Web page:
It really isn't that difficult to remove the rivets and find appropriate new rivets if 100% accuracy is your goal. I have done both rivets and round head stainless screws. The screws look good, but if winning shows is the intent, you have no choice but to use the rivets. If this is daunting to you, re-think the project, because there will be many more difficult and expensive dilemmas before you are through. Incidently, the front and rear stays on this early model were originally black. Those on the 'S' model in '69 were silver.
Personally, I enjoy the bikes I have modified for better handling and reliability more than the ones I have tried to restore to complete originality. With the Commando, it seems that a bike that is visually close to stock but improved, retains value nearly as well as a 100 point restoration. This may not always be the case, but for now it is.

Your '72 fender brace is aluminum?? If you are talking the front and rear brace, they are painted silver in '72, but were steel. Obviously, the center bridge is also steel.
I only have the rear brace on my fender ,there`s no front brace. Yes the centerbridge is steel and painted silver ,and the brace too ,i just looked very aluminum like.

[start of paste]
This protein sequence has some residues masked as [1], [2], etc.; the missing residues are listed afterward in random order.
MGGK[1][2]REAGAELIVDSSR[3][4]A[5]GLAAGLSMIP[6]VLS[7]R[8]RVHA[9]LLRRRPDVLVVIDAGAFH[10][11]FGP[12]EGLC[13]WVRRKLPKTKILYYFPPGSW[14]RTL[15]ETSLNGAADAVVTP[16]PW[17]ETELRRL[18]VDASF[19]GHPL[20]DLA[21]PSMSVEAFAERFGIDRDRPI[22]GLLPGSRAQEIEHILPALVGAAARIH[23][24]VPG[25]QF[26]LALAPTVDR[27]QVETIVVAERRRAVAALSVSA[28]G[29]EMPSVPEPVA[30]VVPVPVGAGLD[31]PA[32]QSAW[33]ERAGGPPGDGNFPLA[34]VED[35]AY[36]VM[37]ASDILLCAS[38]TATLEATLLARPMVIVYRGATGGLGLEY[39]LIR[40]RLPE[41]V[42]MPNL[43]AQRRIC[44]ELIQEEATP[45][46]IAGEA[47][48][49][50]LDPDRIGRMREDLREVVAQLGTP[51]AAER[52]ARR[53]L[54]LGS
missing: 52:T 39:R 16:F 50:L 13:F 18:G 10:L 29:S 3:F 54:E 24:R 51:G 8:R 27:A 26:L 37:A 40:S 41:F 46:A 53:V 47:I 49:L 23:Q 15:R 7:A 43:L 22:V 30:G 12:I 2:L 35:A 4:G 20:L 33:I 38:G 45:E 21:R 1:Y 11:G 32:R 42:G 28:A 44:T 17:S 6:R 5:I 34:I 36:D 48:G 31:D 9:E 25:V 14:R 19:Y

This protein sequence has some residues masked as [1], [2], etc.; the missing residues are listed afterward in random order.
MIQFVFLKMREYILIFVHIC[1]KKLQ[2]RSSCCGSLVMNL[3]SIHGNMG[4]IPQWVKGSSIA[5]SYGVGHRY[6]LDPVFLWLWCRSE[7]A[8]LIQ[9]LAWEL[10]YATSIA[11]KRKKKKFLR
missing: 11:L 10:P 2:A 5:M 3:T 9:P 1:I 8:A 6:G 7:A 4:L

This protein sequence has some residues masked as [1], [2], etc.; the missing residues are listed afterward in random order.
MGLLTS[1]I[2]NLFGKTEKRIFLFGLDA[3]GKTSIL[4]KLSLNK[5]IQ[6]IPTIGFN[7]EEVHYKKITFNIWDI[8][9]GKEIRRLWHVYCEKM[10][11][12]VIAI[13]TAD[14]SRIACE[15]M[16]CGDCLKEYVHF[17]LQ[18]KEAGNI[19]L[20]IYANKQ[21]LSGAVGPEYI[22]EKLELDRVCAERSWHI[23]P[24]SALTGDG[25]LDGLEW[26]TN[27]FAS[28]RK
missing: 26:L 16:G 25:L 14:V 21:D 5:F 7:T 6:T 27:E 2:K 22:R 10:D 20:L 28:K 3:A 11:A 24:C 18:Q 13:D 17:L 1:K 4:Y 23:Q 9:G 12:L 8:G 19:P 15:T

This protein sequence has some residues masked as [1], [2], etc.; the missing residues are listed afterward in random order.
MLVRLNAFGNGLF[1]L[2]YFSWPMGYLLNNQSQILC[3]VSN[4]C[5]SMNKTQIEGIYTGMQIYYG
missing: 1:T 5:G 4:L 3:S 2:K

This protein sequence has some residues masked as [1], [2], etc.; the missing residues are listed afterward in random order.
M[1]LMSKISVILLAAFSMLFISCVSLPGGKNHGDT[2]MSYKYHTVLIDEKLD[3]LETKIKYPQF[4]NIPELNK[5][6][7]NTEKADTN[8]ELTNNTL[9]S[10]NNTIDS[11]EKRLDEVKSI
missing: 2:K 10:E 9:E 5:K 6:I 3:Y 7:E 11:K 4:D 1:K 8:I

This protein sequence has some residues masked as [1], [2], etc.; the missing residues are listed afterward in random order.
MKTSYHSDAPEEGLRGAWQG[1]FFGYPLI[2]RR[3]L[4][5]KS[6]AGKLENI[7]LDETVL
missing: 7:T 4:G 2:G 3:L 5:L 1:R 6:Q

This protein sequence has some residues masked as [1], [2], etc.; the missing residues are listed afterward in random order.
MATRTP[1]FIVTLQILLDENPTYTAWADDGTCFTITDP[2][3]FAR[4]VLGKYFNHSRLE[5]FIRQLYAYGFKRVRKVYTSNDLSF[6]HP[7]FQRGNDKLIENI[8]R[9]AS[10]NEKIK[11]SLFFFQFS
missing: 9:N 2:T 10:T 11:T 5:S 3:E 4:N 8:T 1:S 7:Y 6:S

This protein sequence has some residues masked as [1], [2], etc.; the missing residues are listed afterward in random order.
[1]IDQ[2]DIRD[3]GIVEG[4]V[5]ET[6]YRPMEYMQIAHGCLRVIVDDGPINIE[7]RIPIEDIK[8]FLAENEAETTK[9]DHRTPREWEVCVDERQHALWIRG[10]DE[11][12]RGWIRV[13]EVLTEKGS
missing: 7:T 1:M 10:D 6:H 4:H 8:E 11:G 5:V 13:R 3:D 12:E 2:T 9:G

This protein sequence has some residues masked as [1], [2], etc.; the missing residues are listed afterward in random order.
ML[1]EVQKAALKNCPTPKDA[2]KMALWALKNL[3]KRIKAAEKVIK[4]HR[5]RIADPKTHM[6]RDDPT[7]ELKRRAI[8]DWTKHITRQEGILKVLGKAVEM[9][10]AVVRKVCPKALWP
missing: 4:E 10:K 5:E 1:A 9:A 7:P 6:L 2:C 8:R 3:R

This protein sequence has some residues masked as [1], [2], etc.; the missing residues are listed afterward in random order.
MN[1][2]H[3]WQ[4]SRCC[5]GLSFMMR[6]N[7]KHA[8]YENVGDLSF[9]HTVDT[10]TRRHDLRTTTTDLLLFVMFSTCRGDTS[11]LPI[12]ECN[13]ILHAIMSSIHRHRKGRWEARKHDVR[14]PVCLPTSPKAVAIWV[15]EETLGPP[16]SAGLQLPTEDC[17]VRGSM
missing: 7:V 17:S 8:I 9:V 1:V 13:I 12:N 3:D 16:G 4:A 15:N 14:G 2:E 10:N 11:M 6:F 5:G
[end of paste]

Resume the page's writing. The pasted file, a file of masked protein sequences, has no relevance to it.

Thanks all for the information.

Your comments have convinced me that I need to remove the brace b4 plating and hunt down some aluminum rivets. If reattaching with rivets starts looking too daunting I'll go the screw route.

My goal is to not "over-restore" it. I want to return it to what it would have looked like in its early life --- post showroom.

Hi Folks-
To be sure, modernizing some things on the Commando makes it more reliable, easier to service and more enjoyable. There's nothing wrong with a "nuts on" restoration, though. Show machines can be a real challenge to build and to have one "factory perfect" is it's own thrill. That said, I have gotten away from the rabid resto end of the spectrum, after all, I live in an 80 year old farmhouse with a perfectly serviceable and all-original outhouse (A 3-holer no less with a concrete path leading to it! Class act!) But I prefer indoor plumbing. Originality has it's limits but if you have a machine that you want to dedicate to show perfection, why not? It's a piece of history. There's plenty of room in our chosen affliction for everyone; Restorers, Day Cruisers, Short-Trippers, Iron Butts, Peg Grinders, Collectors and even Drag Racers. I only look down on the Vultures.

Kansas, America
Reformed Rabid Restorer

Rivets are easy...just use a good block of wood against the head side. and do the ball-peen hammer thing on the other side..I did my fender that way a number of years problem.

Rivets are available...might have a few in the garage too..keep us informed.
hewhoistoolazytologin said:
Rivets are available...

Norvil sell the mudguard bridge rivets so they are probably available from other suppliers as well.
So---I gues that leaves my single Mikuni carbed-electronic ignition-stainless front fender-Akront/stainless spoke wheeled-belt driven-12V neg ground-MKIII centerstanded-Ace bars-anti drain valved-oil pressure gauged-triumph side standed 1971 Fastback in the "somewhat modified" category.....